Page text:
Poinsettias and Chocolate!

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During the festive season, we can not get enough of all the good things that come with this time of year. Poinsettias and chocolate are two of these good things, but are they really so good when it comes to our pets? 

Poinsettia, the common household Christmas plant, was once considered to be extremely toxic to animals. Luckily, it is now known to be of relatively low toxicity to animals. The plants can affect all animals including pets and livestock but household pets are more commonly affected because they are more likely to come into contact with the plant.

All parts of the plant may be toxic. The milky sap of the poinsettia is irritating to skin, eyes and mucus membranes. Ingestion and/or skin and mouth contact with the milky sap is likely to cause irritation, discomfort, rash and stomach upset. Nausea and vomiting may occur if large quantities are consumed. Pets may show head-shaking, salivation, and pawing or rubbing at the mouth or eyes. Washing the sap off the animal will prevent further ingestion. You should call us if your pet’s eyes are affected and/or if signs of the toxicity do not resolve within a few minutes.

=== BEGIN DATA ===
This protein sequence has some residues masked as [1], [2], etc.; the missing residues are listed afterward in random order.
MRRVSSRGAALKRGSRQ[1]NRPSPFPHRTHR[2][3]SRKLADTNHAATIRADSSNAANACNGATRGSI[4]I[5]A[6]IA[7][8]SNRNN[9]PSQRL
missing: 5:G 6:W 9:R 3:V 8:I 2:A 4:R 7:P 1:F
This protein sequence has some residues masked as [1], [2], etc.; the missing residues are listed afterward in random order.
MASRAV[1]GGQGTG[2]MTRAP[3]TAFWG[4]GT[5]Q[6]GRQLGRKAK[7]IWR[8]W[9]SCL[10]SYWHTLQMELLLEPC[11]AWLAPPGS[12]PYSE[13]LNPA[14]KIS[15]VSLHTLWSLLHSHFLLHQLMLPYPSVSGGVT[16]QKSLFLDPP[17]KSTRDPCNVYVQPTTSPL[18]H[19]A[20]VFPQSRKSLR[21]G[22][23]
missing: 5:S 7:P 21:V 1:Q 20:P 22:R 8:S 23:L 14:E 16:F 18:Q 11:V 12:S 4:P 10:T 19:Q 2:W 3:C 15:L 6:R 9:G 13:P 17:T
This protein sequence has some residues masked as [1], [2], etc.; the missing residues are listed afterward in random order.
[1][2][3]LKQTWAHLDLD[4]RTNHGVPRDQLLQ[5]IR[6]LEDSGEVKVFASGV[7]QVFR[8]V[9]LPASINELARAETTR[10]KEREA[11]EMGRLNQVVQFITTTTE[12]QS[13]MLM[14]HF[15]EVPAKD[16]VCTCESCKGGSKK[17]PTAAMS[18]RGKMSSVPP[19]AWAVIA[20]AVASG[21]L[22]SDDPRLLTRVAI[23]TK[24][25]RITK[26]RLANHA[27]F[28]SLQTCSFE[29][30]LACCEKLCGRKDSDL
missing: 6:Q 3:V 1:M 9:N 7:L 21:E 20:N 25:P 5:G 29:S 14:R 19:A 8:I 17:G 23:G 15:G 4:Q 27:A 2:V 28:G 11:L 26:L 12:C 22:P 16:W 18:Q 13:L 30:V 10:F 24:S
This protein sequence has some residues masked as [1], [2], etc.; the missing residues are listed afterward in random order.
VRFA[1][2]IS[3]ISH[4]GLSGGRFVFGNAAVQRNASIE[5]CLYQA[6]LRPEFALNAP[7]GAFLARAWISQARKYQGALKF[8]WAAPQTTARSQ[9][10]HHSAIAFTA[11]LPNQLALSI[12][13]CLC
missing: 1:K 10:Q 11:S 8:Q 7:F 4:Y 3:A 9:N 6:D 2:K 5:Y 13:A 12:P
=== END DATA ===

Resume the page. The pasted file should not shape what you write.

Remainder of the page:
Chocolate, on the other hand can be quite toxic to animals and is dose or quantity dependent. A small dog with an overly sweet tooth can be at risk for chocolate toxicity if he/she gets into your holiday stash of chocolate.

Signs of chocolate toxicity are similar to a caffeine overdose since they are similar compounds. Watch for restlessness and hyperactivity. Severe toxicity will include extreme hyperactivity, muscle twitching, and spastic contraction of limbs and eventual seizures. Signs will usually occur within three to eight hours of ingestion of a large quantity of chocolate.

Keep chocolate away from pets at all times, and call us immediately if you suspect your pet has ingested a large quantity of your favorite holiday treat.

Caution: These news items, written by Lifelearn Inc., are licensed to this practice for the personal use of our clients. Any copying, printing or further distribution is prohibited without the express written permission of Lifelearn Inc. Please note that the news information presented here is NOT a substitute for a proper consultation and/or clinical examination of your pet by our clinic veterinarian.